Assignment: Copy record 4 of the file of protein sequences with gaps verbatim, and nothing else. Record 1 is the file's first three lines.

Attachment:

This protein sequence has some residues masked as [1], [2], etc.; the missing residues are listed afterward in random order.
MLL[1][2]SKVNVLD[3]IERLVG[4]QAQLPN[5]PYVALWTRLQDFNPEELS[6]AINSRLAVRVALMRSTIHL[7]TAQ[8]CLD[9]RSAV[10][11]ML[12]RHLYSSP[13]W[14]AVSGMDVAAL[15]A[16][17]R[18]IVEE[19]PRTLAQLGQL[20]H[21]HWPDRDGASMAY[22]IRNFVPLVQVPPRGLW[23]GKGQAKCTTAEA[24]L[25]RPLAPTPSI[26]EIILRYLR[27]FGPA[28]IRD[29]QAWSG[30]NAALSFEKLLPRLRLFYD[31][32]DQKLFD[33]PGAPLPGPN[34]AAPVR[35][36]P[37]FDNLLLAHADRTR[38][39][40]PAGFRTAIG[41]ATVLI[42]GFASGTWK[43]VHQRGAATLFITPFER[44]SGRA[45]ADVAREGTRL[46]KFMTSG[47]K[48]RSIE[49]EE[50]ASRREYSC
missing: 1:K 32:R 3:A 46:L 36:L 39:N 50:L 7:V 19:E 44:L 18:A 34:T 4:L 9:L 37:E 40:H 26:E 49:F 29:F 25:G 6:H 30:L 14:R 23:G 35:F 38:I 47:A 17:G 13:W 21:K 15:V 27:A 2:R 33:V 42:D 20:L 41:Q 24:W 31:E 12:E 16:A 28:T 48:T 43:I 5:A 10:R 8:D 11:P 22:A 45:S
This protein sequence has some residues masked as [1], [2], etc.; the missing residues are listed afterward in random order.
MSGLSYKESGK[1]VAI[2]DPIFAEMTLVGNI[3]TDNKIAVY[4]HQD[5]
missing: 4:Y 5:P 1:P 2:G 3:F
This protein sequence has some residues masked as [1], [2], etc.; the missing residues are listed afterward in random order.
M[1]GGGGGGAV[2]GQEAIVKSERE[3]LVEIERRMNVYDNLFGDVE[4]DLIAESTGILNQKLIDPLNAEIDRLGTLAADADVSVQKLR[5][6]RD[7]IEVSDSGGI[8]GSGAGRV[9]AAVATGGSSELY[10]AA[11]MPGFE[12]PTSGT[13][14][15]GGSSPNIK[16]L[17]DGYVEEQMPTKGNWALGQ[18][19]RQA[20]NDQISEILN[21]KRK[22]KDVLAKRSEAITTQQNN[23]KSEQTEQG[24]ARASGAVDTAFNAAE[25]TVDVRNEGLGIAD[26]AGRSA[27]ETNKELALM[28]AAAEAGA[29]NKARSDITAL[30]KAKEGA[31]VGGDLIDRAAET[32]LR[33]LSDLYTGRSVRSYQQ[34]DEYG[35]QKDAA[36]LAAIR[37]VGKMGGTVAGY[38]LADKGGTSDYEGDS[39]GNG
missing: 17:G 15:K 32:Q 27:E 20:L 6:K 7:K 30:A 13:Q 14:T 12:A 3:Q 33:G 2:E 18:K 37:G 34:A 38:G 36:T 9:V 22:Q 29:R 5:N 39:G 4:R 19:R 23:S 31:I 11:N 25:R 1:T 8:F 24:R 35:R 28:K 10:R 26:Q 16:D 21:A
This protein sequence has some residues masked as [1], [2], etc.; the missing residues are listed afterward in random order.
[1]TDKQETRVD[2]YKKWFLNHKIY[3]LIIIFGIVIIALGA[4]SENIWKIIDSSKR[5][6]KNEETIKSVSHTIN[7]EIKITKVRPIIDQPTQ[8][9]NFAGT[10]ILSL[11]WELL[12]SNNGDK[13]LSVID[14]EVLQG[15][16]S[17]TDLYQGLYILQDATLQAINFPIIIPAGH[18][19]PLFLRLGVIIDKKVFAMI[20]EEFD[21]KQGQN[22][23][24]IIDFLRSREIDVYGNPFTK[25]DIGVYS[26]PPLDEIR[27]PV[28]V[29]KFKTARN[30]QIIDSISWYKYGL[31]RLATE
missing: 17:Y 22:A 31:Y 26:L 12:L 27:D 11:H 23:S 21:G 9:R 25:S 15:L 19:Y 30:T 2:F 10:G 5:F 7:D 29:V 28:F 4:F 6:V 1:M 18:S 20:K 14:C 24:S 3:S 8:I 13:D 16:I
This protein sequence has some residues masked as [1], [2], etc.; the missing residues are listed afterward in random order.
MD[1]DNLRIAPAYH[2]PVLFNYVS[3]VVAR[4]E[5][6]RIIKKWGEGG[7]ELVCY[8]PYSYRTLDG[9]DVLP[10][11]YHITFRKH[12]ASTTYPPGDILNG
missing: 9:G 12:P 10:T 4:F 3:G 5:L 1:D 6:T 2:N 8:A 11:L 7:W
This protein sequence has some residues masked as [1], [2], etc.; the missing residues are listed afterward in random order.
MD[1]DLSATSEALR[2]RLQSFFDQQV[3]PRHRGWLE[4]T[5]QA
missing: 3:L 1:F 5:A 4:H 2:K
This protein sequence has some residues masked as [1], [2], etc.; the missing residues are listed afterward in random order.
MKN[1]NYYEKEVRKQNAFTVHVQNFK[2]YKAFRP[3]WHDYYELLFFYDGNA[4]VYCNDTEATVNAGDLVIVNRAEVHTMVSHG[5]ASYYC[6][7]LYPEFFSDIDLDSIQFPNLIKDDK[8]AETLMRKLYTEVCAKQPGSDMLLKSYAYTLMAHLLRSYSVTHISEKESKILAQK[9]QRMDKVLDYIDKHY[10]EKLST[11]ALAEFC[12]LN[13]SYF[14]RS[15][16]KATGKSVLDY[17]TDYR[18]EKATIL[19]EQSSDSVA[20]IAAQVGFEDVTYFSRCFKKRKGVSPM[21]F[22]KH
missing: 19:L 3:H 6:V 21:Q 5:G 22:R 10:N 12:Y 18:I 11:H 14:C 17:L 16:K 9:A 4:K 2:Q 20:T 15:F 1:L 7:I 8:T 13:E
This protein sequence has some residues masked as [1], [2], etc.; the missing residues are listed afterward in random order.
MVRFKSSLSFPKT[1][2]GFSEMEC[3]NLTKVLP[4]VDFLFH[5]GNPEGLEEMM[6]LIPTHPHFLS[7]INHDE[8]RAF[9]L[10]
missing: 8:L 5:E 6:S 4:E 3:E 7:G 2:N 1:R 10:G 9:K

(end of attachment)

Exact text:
This protein sequence has some residues masked as [1], [2], etc.; the missing residues are listed afterward in random order.
[1]TDKQETRVD[2]YKKWFLNHKIY[3]LIIIFGIVIIALGA[4]SENIWKIIDSSKR[5][6]KNEETIKSVSHTIN[7]EIKITKVRPIIDQPTQ[8][9]NFAGT[10]ILSL[11]WELL[12]SNNGDK[13]LSVID[14]EVLQG[15][16]S[17]TDLYQGLYILQDATLQAINFPIIIPAGH[18][19]PLFLRLGVIIDKKVFAMI[20]EEFD[21]KQGQN[22][23][24]IIDFLRSREIDVYGNPFTK[25]DIGVYS[26]PPLDEIR[27]PV[28]V[29]KFKTARN[30]QIIDSISWYKYGL[31]RLATE
missing: 17:Y 22:A 31:Y 26:L 12:L 27:D 11:H 23:S 21:G 9:R 25:S 15:L 19:Y 30:T 2:F 10:G 5:F 7:D 29:V 28:F 4:F 6:V 1:M 18:S 20:K 14:C 24:S 3:S 8:I 13:D 16:I